Yes, I Did It! Young People Who Won’t Let Food Allergies Stop Them

in Managing Allergies, Parenting & School
Published: March 15, 2019

Young people prove the point: you really can be empowered, despite severe food allergies.

WITH the daily vigilance required to manage life-threatening food allergies, stepping up to take on new challenges can seem daunting. But before you pass up any opportunities, meet some amazing young people who are finding the courage to live their dreams. And they all have multiple allergies.

Their impressive “I Did It” experiences are proof that food allergies don’t need to stifle anyone’s ability to compete in sports, work with food, take on travel, attend summer camp or aspire to a music career.

It does require educating, planning and feeling ready in order to crush such life-changing moments. But crush them, they do.

Karate proved a great outlet for Cara Kelly. Photo: Keith Barraclough
Cara Kelly, 12

Lives in: Long Island, New York
Allergies: peanuts, tree nuts

Defining experience: Karate is changing young Cara Kelly’s life – teaching her athleticism, resilience, the ability to kick out frustrations, and that she can travel in spite of her food restrictions.

In 2017, during her second year of karate, Cara traveled to Greenville, South Carolina to take part in the USA National Karate Championships & Team Trials. During the four-day competition, Cara won two gold medals, which are now proudly displayed at her dojo on Long Island.

Food was a big consideration for the meet. Cara helped her mom Susan Kelly to prepare all of the food to take with them on the trip, including the 13-hour drive.

“I was probably more nervous about what I was going to eat, so I felt better because I was bringing my own food. I could relax after that,” says the seventh grade student. With that stress gone, Cara could concentrate on competing with her teammates.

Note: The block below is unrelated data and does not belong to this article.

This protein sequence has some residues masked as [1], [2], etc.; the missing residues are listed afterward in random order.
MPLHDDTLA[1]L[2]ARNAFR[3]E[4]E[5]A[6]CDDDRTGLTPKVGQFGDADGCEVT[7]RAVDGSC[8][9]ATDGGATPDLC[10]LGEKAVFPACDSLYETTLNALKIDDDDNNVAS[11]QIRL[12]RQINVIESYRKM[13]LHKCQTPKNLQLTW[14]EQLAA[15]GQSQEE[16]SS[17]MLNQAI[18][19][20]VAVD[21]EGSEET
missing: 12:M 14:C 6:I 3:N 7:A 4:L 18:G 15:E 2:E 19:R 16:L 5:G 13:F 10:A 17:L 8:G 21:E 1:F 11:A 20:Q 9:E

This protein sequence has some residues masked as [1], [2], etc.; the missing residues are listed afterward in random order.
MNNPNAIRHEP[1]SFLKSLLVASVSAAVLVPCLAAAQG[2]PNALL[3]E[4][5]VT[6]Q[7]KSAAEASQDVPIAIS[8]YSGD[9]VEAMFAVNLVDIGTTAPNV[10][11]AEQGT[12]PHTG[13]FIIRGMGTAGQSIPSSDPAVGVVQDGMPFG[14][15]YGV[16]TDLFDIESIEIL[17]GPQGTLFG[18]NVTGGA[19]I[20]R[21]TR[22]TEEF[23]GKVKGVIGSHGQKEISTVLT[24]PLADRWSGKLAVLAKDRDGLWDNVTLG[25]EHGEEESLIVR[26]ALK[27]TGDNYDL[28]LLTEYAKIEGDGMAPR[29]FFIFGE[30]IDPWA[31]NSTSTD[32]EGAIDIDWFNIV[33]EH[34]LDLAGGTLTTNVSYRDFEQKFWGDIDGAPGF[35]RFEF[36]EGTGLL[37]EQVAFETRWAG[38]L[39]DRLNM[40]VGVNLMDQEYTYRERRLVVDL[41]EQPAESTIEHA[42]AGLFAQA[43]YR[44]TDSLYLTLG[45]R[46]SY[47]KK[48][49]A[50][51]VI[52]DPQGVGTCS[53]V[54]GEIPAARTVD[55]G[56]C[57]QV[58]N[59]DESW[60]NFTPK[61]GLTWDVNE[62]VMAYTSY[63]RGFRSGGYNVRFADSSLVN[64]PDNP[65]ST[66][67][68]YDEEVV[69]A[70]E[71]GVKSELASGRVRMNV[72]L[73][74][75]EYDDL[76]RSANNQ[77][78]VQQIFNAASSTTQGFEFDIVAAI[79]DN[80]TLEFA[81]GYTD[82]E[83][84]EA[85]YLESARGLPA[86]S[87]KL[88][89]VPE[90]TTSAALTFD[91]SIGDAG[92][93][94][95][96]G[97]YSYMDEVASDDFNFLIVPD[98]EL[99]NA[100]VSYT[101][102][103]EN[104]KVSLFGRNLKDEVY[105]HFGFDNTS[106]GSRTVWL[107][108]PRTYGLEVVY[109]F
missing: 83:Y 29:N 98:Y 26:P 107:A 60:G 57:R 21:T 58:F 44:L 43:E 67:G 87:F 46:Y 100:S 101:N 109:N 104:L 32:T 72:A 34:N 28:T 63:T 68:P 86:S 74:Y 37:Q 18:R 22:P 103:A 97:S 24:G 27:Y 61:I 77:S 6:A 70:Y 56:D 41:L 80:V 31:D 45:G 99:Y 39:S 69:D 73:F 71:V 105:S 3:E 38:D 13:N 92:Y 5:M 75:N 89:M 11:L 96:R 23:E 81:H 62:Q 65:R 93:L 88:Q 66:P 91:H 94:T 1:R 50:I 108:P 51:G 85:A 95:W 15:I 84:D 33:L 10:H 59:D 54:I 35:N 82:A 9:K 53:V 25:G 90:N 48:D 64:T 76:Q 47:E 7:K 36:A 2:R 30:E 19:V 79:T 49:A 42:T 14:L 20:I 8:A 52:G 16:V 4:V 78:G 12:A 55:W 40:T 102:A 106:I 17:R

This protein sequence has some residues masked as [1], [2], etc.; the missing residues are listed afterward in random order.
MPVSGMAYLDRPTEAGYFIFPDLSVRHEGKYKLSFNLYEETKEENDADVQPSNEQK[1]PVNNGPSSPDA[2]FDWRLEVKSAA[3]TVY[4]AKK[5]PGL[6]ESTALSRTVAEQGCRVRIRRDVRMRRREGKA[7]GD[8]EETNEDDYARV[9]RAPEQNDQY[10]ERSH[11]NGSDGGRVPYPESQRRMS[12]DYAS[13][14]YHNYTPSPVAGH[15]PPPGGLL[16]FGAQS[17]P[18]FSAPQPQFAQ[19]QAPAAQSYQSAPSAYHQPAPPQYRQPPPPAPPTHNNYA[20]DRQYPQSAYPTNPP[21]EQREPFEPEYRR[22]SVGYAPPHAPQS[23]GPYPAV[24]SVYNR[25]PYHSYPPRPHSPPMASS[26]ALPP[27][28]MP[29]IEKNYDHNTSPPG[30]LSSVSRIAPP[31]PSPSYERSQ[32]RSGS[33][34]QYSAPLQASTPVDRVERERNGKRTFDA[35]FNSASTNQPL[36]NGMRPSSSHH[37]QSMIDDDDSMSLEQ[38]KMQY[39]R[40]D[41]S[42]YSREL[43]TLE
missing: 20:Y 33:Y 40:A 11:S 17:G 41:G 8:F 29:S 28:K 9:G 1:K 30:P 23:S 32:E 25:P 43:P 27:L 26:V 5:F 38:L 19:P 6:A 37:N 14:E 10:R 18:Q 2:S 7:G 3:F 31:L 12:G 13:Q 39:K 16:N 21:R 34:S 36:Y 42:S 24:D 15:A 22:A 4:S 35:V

Through karate, she has learned techniques to keep relaxed and focused. “Before and after every class we meditate, and just clear our minds,” Cara says.

The martial art is also a great outlet. When she has felt frustrated about her food allergies, “I would kind of take my anger out when I was fighting. That’s why no one would want to fight me sometimes,” Cara says with pride. “Karate has helped me with my confidence level by a long shot. I’m more positive now.”

Cara has now achieved a brown belt and competed in summer 2018 at the Karate Nationals in Reno, Nevada, where she received three gold medals and one bronze.

Words to live by: “I’ve accomplished something big and it made me know that I am stronger than I think I am.” Also, “I used to not want to speak about my allergies at restaurants, but now I do. I speak up about everything now, not just my food allergies,” Cara says. “You have to be confident and self-talk. I just say, ‘I got this, I can do this.”

Luke Melendez (left), with his dad Raul, mom Sarah and brother Conner.
Luke Melendez, 11

Lives in: Toronto, Canada
Allergies: dairy, eggs, peanuts, tree nuts

Defining experience: Traveling to Costa Rica, which included zip-lining above the rainforest, was a life-altering experience for Luke Melendez and his family.

With many successful road trips in their minivan behind them, “we felt like we could handle a vacation where we went on a plane,” says Luke’s mom, Sarah Nicholl. Since her husband has a brother in Costa Rica, this first out-of-country trip was also a chance to visit family.

“Doing road trips gave us a lot of confidence to do this,” she says. For car vacations, they took all their own food, “and you can stop wherever you need to, which really helped us feel comfortable,” Sarah explains. For Costa Rica, they still packed along some allergy-friendly, storable foods.

Luke says the only downside was the length of time in the supermarket “because the ingredients were in Spanish.” He excitedly recalls eye-opening travel experiences: “We went zip-lining which was awesome; I went upside down on some of the zip-lines. We also went waterfall rappelling, and we got to feed pineapple to iguanas. We had lots of fun.”

Since the big Costa Rica trip, the family has vacationed in Nova Scotia and Prince Edward Island. They biked on trails, went deep sea fishing and even discovered new safe foods along the way.

Words to live by: Where is the family thinking about going next? “I would really like to go to England,” Luke says. His mom adds: “Now we feel like we could go anywhere.”

Kylie Kozar: impressed restaurant manager.
Kylie Kozar, 18

Lives in: Los Angeles, California
Allergies: peanuts, tree nuts, shellfish

Defining experience: Kylie Kozar grew up anxiously awaiting the day she could finally apply for a part-time job – and then she landed her first job in 2018 – in a restaurant of all places.